"We had only one month before the film's release. It is an important film which talks about loneliness, relationships and a homophobic society. The censor behaved exactly like those people who suspended Professor Siras. They (the board) are behaving like a homophobic society. You are breaking the back of a smaller film and making us run from pillar to post," Mehta had said.
He also admitted to feeling angry with himself for buckling under the CBFC's pressure - although he says that this experience will not stop him from making the kinds of films he wants to.
"I am definitely not a careful director. If I have to say something, I will say it through my film. But yes, I have to be sensitive towards who is funding and financing my film. I have to do the balancing act. But then, yes, I was forced to sacrifice for Aligarh," said Mehta, calling for an end to the CBFC's current avatar and asking that the Information and Broadcasting Ministry and Arun Jaitley step in and bring about a long overdue revamp.
"Fortunately the Bombay High Court has been scathing in its criticism of CBFC in the battle for the certification of Udta Punjab," Mehta adds.
Another producer, who spoke to us on condition of anonymity, said that the release of his film (an adult comedy) was delayed by almost a year due to censorship issues. He suffered huge financial losses in the interim.
"It affected us very badly. But I will continue to make films that I want to make," he said, adding that he wished to stay anonymous because Nihalani "has the unmitigated gall of coming after everybody who speaks against him".
"The whole process is so rough. He is dictatorial, power-hungry, politically skewed. The government is shooting from his (Nihalani's) shoulder," the producer added.
Inconsistencies and discrepancies prevail even in the application of censorship rules - sometimes the chairman is said to break his own rules and allow certain films to include cuss words, and giving them a U/A certificate.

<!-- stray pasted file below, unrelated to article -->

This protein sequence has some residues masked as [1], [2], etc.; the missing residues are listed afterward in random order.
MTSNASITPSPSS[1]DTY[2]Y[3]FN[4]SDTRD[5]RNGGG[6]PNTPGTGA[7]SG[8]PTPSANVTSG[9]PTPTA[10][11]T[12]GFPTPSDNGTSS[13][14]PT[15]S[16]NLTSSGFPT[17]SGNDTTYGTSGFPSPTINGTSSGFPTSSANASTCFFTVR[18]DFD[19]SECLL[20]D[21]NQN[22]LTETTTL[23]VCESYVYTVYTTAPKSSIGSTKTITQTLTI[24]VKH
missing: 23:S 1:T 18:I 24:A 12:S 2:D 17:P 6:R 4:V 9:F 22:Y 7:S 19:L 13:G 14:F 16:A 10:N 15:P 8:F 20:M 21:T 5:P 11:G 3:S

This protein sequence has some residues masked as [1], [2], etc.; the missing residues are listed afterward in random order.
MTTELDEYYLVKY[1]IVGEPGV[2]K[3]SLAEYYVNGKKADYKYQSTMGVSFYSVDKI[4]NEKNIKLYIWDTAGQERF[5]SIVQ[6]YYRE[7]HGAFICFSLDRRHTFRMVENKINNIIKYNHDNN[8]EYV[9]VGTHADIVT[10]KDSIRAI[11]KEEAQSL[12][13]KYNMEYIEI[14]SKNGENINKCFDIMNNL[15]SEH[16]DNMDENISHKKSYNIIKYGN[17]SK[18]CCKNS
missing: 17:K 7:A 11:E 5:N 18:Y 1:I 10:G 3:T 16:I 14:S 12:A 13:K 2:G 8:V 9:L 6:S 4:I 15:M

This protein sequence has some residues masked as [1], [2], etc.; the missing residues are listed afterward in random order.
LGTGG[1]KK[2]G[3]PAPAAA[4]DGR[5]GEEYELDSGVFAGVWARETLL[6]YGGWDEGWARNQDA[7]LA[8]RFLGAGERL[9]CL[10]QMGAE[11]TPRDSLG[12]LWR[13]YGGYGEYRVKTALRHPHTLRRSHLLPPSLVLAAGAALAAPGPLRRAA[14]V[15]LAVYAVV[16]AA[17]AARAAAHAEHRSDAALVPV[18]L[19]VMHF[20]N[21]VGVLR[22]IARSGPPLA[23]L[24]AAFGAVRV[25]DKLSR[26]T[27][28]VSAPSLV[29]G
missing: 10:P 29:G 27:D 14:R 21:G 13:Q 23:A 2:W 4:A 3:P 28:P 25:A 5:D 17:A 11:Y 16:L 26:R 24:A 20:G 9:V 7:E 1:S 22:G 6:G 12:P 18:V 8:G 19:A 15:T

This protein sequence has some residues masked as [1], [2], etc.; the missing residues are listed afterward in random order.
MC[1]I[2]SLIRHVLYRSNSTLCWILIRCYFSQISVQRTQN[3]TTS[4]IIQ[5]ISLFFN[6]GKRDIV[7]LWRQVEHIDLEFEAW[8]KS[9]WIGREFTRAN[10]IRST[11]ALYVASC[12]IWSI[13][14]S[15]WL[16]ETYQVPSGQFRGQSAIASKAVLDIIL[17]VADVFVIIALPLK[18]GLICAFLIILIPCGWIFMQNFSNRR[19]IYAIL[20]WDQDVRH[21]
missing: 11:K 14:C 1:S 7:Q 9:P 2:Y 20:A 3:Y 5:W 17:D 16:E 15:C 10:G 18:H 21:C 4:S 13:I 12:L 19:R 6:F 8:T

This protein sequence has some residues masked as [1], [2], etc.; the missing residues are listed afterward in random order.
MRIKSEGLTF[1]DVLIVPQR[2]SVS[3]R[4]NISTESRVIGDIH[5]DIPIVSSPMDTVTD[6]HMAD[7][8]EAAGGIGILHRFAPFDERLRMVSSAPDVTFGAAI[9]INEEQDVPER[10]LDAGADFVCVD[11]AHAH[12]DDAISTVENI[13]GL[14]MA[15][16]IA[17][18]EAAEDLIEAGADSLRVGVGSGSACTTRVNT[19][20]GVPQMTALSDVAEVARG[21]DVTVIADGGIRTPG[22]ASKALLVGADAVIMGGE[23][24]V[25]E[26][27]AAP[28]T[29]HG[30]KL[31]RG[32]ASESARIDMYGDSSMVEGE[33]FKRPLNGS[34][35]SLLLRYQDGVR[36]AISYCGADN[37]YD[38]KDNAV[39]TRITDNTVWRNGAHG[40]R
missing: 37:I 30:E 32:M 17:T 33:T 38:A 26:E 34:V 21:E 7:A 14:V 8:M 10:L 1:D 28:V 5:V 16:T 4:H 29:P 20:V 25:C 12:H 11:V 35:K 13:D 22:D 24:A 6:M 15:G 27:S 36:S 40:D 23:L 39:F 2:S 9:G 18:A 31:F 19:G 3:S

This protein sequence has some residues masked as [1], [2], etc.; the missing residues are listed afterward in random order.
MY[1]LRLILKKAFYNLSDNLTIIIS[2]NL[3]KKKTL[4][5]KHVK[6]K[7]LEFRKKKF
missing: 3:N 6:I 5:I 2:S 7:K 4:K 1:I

"One recent big release had cuss words like 'kameena', 'haraami', 'haraam khor', then another film showed women in poor light. There was violence against women and impolite references towards them in yet another film...all of this Nihalani had himself 'banned', but instead he's deleting words like 'saala' from other films. He keeps contradicting himself," a source from the CBFC told us. "Small time producers are being harassed. The release of their films is getting postponed by 1-2 months and they can't take any action or go to court due to lack of resources. It's possible for the producers of Udta Punjab to fight and take the battle to court, but it's impossible for many others."
NH10's director Navdeep Singh told us the censor issues NH10 ran into were deeply upsetting "because the language used in the film reflected reality and chopping dialogues affected it". "If you are giving an adult certificate then what's the problem?," Singh says. "Let an adult rated film have adult content, why demand so many cuts and mutilate the film? It is unfair. We had Omkara way back in 2006...let us progress to another stage. After all, art reflects life and the film's language should reflect real life. The State can't be nagging us - not everybody can make romantic films, or comedies. It is like punishment by process. Not everybody can fight in court, we need money and time for all that."